WAMU 88.5 : The Kojo Nnamdi Show

Computer Guys and Gal

Twitter gets a makeover to look more like Facebook. A White House report says Internet companies shouldn't snoop on their own users to send them targeted ads. And documentary filmmakers uncover a long-rumored cache of unopened Atari games, which were apparently buried in a landfill for 30 years. The Computer Guys and Gal are here to discuss the latest in the tech world.

Apps Of The Month

Chi Bingo is an app that aims to increase social activity at conferences. The idea is simple: Before the conference, enter nine names of people with whom you want to interact. Then the race is on to get "selfies" with each of them before the week ends. Once you're done you can share your 9x9 grid with others! Researchers at the FIT Lab in Swansea University developed the app, in honor of the late Gary Marsden, an HCI mobile researcher.

For "jet setters" like Kojo and Allison, there's a new app called Gate Guru

Make video games with a pencil and paper using Pixel Press. Draw your level designs on graph paper and scan them into your iPad to make them come to life. Pixel Press Floors allows you to make platformer video games (think Super Mario Bros).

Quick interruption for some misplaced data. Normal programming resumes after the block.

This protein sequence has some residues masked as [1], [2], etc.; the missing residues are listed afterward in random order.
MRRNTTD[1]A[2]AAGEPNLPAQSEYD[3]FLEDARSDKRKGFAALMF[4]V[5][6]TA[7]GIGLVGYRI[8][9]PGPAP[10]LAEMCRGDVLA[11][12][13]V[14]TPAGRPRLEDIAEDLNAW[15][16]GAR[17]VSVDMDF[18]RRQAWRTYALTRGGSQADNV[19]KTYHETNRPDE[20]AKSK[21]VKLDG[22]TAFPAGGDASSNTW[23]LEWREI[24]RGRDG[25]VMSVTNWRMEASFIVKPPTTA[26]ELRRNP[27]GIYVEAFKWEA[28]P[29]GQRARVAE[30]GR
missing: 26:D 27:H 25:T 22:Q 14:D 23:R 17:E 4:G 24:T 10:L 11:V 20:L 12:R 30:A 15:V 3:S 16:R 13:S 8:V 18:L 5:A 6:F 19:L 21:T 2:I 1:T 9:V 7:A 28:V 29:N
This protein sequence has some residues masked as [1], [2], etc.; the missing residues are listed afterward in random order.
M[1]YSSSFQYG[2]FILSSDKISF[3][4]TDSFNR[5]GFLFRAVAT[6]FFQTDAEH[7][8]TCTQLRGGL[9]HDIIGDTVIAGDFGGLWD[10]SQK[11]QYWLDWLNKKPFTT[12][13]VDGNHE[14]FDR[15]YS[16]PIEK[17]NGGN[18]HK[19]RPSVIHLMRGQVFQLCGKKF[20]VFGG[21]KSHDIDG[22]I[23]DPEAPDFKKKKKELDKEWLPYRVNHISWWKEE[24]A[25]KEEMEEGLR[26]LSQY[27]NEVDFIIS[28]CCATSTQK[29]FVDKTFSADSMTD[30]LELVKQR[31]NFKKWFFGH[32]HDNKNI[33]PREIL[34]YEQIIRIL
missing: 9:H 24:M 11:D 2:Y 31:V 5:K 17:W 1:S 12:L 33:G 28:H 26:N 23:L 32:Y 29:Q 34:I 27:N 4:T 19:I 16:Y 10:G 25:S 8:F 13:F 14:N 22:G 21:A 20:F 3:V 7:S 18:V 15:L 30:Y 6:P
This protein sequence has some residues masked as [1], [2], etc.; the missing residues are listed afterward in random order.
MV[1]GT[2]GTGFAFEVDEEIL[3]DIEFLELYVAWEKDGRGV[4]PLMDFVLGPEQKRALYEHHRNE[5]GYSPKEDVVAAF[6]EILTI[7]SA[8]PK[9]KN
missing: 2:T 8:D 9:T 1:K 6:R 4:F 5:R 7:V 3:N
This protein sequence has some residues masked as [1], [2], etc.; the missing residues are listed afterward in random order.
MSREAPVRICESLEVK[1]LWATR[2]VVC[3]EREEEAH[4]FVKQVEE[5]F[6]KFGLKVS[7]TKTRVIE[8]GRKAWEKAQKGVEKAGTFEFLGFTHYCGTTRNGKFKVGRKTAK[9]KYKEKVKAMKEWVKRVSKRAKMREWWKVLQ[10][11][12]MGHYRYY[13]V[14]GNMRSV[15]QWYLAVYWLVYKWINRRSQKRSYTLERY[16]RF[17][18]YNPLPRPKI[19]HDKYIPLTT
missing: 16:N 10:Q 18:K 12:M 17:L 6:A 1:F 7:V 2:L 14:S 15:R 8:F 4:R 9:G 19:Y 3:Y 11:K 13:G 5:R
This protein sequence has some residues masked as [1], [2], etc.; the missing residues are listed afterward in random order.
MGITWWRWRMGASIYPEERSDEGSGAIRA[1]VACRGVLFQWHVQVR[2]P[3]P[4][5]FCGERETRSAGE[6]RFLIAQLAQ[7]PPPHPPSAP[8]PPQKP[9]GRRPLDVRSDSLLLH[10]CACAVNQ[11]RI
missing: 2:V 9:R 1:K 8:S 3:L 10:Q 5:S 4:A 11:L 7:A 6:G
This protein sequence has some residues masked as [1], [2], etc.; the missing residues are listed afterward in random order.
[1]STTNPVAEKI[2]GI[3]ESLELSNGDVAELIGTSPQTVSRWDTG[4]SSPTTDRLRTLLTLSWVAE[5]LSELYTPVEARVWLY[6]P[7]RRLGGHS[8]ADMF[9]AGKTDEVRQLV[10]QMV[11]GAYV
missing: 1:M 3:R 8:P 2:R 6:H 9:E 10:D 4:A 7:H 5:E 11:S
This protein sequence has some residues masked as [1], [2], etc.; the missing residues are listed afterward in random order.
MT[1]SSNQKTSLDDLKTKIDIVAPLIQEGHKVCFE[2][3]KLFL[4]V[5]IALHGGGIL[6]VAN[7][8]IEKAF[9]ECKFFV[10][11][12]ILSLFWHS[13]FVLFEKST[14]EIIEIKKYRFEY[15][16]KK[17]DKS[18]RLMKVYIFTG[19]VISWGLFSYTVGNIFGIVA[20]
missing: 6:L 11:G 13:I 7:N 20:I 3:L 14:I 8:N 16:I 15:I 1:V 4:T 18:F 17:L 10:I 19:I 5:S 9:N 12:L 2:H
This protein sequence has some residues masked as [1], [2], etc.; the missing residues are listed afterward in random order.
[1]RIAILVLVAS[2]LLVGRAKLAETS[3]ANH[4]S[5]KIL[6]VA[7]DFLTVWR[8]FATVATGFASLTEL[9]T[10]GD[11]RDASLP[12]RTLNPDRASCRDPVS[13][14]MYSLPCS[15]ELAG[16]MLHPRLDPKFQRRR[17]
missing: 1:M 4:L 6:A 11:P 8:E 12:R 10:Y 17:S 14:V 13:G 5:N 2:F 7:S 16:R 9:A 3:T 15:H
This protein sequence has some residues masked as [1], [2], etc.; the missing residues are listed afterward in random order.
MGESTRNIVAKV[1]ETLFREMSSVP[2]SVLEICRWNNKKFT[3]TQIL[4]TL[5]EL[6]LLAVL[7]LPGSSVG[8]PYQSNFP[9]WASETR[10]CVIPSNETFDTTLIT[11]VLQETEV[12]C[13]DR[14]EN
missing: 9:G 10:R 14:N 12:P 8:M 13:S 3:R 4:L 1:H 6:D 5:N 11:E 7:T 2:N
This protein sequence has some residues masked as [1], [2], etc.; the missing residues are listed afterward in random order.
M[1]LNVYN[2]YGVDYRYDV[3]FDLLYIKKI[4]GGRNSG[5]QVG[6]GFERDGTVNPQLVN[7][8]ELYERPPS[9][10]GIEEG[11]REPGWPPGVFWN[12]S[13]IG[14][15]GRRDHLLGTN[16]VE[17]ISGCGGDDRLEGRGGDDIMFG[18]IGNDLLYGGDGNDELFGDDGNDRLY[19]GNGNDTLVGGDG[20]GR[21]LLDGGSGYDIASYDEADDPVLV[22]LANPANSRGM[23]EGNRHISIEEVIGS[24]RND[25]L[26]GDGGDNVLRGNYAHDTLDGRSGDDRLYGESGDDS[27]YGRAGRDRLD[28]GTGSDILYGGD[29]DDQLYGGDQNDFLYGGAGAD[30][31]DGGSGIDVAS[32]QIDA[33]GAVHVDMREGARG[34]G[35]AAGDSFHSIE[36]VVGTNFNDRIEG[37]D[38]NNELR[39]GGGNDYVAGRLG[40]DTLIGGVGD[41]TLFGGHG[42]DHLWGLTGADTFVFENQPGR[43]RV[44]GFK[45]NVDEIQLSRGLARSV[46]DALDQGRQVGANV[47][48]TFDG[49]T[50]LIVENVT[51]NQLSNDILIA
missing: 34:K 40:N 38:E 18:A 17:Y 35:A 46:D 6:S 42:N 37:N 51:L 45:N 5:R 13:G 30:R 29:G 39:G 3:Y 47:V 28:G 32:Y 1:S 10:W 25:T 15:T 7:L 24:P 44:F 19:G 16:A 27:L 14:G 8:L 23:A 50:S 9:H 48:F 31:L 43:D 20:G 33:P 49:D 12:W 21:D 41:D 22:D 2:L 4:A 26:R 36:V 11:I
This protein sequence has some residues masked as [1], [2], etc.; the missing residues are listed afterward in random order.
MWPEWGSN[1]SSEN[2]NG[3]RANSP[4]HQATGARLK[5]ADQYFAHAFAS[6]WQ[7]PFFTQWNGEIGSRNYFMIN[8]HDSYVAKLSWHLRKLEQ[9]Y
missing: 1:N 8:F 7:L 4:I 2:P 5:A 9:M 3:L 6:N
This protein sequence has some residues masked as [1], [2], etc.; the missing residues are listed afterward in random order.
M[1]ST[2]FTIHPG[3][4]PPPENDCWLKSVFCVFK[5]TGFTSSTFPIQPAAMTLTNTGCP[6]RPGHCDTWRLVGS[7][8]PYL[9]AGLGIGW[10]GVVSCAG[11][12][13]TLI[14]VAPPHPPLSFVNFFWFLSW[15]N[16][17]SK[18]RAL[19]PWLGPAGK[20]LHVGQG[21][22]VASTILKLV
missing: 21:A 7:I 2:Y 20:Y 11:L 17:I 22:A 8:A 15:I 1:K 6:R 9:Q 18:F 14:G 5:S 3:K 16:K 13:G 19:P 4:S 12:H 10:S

Lush And Romantic 'Handmaiden' Is The Year's Most Irresistible Love Story

Though he's known for making quasi-horror films, director Park Chan-wook's latest movie is a melodrama set in 1930s Korea. Critic David Edelstein says The Handmaiden is fun and full of twists.

Discovering The Science Secrets Of Sourdough (You Can Help)

Many bakers treat their sourdough starters like a family heirloom. Some starters date back decades, even centuries. Now researchers want to analyze your starters to unlock their flavor secrets.

FBI To Reopen Investigation Into Hillary Clinton's Email

FBI Director James Comey told congressional leaders the agency came across further emails from Clinton's private email server and is determining whether they contain classified information.

A Moment Of Silence For The Black And Brown Talent That Grew On Vine

We'll miss Vine, but not just for its goofy, raw, six-second looped videos. We'll miss the platform for its ability to incubate young black talent.

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